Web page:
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Arts & Activities - Page 30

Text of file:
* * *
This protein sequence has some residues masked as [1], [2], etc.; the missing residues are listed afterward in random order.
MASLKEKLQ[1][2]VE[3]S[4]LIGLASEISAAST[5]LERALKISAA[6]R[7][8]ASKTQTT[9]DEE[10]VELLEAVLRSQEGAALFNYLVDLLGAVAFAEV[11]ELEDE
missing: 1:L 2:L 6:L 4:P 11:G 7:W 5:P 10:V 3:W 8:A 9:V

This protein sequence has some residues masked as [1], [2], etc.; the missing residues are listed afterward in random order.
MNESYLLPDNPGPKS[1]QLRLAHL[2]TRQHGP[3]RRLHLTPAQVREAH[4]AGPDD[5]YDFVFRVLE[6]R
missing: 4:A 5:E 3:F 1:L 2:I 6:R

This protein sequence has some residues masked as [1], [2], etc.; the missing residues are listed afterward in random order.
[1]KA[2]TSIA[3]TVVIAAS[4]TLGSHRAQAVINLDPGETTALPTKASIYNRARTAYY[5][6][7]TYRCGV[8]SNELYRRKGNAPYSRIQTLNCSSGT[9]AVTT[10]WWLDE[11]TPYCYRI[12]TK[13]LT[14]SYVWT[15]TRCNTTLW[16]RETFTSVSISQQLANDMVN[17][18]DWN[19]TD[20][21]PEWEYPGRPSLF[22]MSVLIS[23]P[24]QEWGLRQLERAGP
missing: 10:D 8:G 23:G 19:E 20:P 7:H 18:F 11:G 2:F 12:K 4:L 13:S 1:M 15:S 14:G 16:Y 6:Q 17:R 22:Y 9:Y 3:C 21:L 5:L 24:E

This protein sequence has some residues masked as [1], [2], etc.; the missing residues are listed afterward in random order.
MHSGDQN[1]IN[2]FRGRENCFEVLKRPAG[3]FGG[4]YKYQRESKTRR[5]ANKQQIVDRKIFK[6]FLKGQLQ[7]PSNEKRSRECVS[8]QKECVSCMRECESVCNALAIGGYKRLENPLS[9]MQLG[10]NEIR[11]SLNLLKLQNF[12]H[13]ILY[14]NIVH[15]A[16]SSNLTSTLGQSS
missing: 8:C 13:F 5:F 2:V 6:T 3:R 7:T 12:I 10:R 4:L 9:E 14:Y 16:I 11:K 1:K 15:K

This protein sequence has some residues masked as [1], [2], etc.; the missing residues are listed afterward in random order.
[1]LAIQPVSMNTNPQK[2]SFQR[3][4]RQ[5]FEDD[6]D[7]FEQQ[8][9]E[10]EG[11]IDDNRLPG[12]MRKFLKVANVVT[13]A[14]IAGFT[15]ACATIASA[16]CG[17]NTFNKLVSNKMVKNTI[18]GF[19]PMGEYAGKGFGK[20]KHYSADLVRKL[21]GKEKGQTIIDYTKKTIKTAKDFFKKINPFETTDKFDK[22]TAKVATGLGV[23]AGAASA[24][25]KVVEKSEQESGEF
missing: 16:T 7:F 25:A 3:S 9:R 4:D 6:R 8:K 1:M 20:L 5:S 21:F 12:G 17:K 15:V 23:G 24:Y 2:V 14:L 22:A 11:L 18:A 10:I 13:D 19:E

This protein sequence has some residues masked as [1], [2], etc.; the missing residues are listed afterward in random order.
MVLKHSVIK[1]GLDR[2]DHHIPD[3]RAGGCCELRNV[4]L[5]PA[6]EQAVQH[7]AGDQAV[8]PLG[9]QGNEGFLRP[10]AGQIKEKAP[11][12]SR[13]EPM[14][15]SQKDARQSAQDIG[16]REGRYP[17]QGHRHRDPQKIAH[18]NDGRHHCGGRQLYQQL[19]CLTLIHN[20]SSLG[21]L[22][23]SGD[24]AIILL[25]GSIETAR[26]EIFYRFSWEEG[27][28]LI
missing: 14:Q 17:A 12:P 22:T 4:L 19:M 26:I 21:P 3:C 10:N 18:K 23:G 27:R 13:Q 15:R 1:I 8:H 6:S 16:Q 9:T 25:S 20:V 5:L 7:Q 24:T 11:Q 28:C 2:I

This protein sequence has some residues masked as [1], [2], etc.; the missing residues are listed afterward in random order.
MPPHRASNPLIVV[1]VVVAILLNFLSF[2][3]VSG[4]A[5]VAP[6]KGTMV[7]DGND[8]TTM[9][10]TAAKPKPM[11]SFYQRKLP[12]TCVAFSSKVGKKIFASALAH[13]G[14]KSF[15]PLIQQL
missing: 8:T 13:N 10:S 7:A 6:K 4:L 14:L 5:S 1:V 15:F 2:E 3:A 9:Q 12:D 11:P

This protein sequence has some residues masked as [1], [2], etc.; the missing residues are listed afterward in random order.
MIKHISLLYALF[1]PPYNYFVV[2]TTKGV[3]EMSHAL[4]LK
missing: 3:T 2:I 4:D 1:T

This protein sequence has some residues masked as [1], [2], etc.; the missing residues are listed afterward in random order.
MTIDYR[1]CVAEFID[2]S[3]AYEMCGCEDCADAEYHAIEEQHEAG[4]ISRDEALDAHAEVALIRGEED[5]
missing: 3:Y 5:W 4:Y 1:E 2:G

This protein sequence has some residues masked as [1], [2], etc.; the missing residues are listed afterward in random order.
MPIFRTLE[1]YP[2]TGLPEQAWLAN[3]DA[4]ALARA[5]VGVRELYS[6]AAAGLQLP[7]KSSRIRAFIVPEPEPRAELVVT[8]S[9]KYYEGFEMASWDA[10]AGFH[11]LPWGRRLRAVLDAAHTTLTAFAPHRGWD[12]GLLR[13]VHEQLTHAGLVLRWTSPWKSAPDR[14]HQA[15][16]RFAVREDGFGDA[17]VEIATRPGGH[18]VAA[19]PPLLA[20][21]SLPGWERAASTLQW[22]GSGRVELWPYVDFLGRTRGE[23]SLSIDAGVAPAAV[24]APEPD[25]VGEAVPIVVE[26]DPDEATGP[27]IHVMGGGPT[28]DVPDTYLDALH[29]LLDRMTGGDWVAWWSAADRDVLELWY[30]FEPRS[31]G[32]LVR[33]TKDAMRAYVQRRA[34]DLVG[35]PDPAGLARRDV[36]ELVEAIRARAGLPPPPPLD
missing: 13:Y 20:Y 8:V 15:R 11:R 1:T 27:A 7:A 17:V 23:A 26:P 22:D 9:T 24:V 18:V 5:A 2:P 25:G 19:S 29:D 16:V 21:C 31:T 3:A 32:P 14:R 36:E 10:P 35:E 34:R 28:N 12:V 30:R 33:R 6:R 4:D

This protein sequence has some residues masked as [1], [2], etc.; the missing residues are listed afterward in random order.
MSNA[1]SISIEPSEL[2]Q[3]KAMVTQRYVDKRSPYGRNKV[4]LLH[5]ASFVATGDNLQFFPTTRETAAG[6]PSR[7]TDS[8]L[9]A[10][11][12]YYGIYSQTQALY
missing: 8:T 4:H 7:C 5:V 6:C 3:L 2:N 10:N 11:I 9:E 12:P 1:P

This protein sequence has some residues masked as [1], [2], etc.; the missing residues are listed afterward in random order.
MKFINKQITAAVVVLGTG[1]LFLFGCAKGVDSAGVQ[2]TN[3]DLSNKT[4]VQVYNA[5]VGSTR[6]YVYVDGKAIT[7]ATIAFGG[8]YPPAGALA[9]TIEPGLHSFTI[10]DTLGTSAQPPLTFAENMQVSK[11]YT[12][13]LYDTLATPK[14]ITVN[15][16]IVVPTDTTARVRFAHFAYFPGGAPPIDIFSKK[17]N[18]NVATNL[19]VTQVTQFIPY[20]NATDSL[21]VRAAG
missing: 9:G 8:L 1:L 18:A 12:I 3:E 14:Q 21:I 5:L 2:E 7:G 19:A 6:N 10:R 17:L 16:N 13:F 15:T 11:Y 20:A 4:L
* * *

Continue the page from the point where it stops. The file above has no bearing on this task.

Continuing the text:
eaching elementary-level art in the Pacific Northwest makes it natural for me to develop a lesson based on Native American art of the area. The designs of the Northwest Indians can sometimes be a bit too sophisticated for the students to grasp, however, and it can be frustrating when developing such a project. We have used worksheets for drawing ovoids, S-cur ves and U-shapes, and used the smart board as a class to come up with combinations. The fifth-graders understand the limited use of color and the creativity of the stylized, flattened three-dimensional animals, fish or birds. This project had been on the back burner for quite some time. Not knowing what their end result was going to be led to an exciting final day for the students. I refined it each year, hoping Part of the success of this project was in limiting the colors and having students move quickly that this time they would get it. when using the paints. In doing so, there was a level of spontaneity. Unfor tunately, the students usually re-create what they see from my personal collection by ar tist Jessie Hummingbird, a Cherokee Indian. His of native ar t I share with them, with no true creative designs were bold, color ful, both geometric and amorproblem solving of their own. phous in shape, and his lines were varied. It was clear to me that this was the solution for my Native American ar t project dilemma. THE SOLUTION Over a Labor Day weekend, my husband Back in the classroom, I shared four of the note cards and I traveled aboard Amtrak to Glacier National Park. At a trading post there, I came across some note cards with students and a website featuring Hummingbird’s artworks. As they carefully studied them, I wrote on the board what students identified in the art. I then took those key words and related them to the elements and principles of design, which are posted on my classroom wall—something I do with every project. ON THE FIRST DAY, students used felt markers on copier paper to draw a stylized human form, with Hummingbird’s art as inspiration. With markers there is no erasing, so I reminded them to take their time. We reviewed the proportions of the human body, and the importance of drawing large so the areas for color would be of adequate size, much like a stained-glass window. Three students at a time came to a painting table I had set up and selected T Inspired by 30 Native American Art by Susie B. Jensen januar y 2013 • 80 YEARS x www.ar tsandactivities.com